A 29-year-old New London man was ordered to spend a decade in prison today for his role in a multimillion dollar mortgage fraud.
Syed A. Babar, also known as "Ali" and "Asad," pleaded guilty on Feb. 1 to one count of conspiracy, eight counts of wire fraud, one count of mail fraud, and four counts of making false statements to the government. United States District Judge Alvin W. Thompson sentenced him to 10 years in prison with three years of supervised release. Babar must also pay $4,749,024.76 in restitution to lenders defrauded in the scam.
“Mr. Babar earned this significant sentence by orchestrating a wide-ranging mortgage fraud scheme that led to millions of dollars in losses and left tens of abandoned houses in its wake,” U.S. Attorney David Fein said in a statement. “The U.S. Attorney’s Office, [Federal Bureau of Investigation], [Department of Housing and Urban Development - Office of the Inspector General] and the other participants in the Connecticut Mortgage Fraud Task Force are committed to investigating and prosecuting those who are responsible criminally for creating blight in our communities and contributing to our nation’s banking crisis.”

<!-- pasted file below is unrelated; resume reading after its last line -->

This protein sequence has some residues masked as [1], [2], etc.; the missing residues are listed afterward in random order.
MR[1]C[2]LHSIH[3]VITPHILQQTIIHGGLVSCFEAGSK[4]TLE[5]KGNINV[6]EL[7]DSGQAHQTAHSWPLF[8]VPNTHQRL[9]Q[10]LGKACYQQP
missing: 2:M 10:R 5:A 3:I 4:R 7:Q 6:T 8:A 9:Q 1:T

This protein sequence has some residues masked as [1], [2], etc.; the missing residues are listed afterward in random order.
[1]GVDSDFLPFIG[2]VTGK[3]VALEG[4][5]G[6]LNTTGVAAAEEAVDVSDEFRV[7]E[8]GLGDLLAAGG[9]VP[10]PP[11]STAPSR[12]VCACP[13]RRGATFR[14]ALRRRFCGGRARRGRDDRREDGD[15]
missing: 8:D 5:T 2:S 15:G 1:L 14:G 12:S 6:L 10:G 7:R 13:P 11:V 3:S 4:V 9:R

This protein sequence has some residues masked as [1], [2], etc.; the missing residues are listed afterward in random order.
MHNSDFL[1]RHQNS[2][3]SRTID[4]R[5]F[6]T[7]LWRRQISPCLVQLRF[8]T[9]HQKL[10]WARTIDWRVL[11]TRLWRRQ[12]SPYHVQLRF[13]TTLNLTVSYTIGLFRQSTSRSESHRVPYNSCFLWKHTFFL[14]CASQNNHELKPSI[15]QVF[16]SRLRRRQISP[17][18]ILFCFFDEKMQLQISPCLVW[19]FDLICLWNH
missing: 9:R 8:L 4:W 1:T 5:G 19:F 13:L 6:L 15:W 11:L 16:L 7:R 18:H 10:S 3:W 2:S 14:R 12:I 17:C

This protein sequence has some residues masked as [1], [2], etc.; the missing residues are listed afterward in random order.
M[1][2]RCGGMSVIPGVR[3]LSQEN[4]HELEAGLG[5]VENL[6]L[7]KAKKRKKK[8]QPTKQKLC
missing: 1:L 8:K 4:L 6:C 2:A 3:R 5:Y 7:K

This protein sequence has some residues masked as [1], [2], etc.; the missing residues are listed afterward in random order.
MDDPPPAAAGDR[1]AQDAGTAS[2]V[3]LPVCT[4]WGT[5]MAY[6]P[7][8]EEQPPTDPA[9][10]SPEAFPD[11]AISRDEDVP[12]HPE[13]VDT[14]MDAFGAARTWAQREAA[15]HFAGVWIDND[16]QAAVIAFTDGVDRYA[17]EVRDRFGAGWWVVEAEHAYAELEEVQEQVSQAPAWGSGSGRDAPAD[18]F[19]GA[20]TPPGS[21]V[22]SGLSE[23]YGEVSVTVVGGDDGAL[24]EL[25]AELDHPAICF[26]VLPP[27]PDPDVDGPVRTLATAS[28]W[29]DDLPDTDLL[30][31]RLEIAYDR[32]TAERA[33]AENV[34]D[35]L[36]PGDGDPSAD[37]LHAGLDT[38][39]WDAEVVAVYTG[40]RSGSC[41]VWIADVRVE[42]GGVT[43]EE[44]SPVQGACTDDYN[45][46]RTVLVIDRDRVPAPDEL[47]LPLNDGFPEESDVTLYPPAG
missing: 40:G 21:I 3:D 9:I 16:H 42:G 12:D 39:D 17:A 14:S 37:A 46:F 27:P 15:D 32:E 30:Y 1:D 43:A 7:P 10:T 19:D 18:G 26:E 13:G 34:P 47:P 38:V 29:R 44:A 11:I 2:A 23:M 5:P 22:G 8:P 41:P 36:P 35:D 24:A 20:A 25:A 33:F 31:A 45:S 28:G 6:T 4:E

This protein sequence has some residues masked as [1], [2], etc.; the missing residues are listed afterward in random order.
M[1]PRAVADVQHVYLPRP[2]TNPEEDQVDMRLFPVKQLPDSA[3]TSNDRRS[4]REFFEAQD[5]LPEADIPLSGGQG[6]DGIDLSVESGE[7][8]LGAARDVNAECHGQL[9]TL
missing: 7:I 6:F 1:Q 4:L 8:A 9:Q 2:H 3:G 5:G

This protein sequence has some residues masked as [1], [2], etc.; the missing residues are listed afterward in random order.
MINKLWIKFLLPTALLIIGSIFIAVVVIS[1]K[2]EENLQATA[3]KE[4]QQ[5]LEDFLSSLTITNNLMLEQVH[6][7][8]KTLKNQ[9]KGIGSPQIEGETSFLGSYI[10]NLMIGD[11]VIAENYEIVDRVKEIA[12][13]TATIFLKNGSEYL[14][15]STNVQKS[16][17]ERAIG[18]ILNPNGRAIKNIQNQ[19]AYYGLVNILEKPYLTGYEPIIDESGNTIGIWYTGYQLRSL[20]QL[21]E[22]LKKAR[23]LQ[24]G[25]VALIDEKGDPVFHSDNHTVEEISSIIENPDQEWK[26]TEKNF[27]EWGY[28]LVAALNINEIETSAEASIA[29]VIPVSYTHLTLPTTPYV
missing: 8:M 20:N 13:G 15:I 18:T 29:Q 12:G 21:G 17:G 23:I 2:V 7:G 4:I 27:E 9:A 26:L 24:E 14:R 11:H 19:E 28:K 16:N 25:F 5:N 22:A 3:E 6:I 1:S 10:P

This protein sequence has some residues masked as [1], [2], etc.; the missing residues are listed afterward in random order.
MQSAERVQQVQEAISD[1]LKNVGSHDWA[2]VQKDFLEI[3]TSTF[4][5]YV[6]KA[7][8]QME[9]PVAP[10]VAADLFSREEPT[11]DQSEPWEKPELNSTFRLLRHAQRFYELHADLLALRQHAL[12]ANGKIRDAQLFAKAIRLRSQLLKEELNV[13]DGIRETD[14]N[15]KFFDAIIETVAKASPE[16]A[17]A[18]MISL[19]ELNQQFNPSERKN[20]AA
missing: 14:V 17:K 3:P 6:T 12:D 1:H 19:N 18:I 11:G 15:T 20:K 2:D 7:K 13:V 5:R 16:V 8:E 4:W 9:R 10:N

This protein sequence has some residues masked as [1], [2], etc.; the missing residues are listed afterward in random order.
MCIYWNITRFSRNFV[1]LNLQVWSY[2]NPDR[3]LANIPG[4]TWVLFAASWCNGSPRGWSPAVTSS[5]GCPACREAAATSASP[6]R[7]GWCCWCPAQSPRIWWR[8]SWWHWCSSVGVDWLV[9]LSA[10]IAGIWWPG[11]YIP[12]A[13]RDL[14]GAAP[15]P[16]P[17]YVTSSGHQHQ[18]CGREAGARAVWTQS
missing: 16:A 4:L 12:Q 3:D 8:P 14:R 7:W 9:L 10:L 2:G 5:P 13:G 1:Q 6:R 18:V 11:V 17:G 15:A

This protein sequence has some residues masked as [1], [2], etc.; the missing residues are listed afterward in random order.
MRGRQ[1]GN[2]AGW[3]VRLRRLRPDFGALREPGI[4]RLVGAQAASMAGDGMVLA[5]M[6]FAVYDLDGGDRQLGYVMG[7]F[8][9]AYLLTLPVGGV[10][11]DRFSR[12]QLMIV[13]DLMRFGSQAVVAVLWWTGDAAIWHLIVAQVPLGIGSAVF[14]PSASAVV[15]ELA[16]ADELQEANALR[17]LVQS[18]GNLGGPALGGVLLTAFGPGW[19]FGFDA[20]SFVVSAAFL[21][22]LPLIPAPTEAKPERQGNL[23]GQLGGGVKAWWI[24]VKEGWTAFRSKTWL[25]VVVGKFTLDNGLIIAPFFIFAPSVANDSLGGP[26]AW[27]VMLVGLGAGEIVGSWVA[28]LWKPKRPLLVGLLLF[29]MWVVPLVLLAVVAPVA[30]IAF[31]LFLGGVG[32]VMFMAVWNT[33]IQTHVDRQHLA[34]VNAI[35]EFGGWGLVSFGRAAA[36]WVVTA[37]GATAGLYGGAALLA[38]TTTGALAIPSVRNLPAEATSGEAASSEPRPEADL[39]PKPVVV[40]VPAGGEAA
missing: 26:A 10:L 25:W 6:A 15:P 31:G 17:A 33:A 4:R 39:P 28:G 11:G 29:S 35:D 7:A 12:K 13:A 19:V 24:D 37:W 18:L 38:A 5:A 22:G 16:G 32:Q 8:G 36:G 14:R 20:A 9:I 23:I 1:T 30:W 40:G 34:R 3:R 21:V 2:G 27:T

According to Fein's statement, Babar sought to obtain millions of dollars in residential real estate loans, including loans insured by the Federal Housing Administration, through a variety of fraudulent means. These included paying straw purchasers to enter into sales agreements on homes for more than the prices the seller would receive, submitting false documentation with false appraisals. A fake construction company was established to accept proceeds from the fraud and also used to inflate real estate prices by claiming renovations and improvements that never occurred.
Fein described Babar as the "de facto leader and organizer of the conspiracy," in which he and the straw purchasers split proceeds among themselves. He said the co-conspirators never occupied the homes as their primary residences and defaulted on the loans to let the properties go into foreclosure. The scheme was used on about 30 properties in the state, Fein said, and cost lenders approximately $4.75 million.
Babar has been imprisoned since May of 2010.
The case was investigated by the FBI and HUD-OIG and prosecuted by Assistant United States Attorneys Eric J. Glover, Susan Wines and Liam Brennan. The Connecticut Mortgage Fraud Task Force includes representatives from the U.S. Attorney’s Office, FBI, Internal Revenue Service – Criminal Investigation, U.S. Postal Inspection Service, HUD-OIG; Federal Deposit Insurance Corporation, Office of Inspector General, and State of Connecticut Department of Banking.